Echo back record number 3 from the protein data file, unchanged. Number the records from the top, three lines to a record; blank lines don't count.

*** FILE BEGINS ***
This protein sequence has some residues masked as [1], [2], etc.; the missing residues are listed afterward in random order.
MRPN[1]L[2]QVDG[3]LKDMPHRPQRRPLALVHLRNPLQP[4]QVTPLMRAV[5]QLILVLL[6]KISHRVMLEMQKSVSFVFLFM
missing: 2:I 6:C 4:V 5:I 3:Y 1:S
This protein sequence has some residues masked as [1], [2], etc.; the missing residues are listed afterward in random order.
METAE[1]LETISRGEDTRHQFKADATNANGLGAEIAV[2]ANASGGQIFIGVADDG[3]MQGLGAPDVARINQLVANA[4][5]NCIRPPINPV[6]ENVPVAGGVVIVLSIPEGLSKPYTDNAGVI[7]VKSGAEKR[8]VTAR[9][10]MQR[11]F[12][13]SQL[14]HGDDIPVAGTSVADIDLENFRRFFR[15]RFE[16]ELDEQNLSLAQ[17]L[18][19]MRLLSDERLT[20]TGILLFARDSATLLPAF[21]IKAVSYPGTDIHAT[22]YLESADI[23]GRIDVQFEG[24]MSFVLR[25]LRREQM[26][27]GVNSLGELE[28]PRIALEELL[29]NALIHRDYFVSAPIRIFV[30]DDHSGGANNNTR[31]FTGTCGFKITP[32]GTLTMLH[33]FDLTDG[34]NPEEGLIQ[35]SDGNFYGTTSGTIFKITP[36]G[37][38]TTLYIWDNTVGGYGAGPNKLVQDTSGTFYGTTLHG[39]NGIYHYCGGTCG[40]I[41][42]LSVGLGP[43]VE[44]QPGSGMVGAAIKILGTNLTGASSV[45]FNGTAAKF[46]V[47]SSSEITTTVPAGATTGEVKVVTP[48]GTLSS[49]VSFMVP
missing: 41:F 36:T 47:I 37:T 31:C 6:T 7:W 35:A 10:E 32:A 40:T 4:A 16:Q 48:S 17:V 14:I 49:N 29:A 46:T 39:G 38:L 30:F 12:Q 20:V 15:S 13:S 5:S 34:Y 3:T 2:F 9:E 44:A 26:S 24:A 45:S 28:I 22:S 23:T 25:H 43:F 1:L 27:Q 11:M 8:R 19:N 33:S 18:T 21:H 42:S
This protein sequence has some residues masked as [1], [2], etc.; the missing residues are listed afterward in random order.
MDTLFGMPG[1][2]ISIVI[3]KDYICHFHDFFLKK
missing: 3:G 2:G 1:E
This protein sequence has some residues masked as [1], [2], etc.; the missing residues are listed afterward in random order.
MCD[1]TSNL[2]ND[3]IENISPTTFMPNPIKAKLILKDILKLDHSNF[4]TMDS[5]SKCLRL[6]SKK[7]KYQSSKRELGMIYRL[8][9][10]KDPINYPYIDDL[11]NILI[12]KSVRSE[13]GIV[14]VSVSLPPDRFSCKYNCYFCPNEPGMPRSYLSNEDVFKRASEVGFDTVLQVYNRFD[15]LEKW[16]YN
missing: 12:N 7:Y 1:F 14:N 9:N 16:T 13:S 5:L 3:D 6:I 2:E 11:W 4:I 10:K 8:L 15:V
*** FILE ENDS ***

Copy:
This protein sequence has some residues masked as [1], [2], etc.; the missing residues are listed afterward in random order.
MDTLFGMPG[1][2]ISIVI[3]KDYICHFHDFFLKK
missing: 3:G 2:G 1:E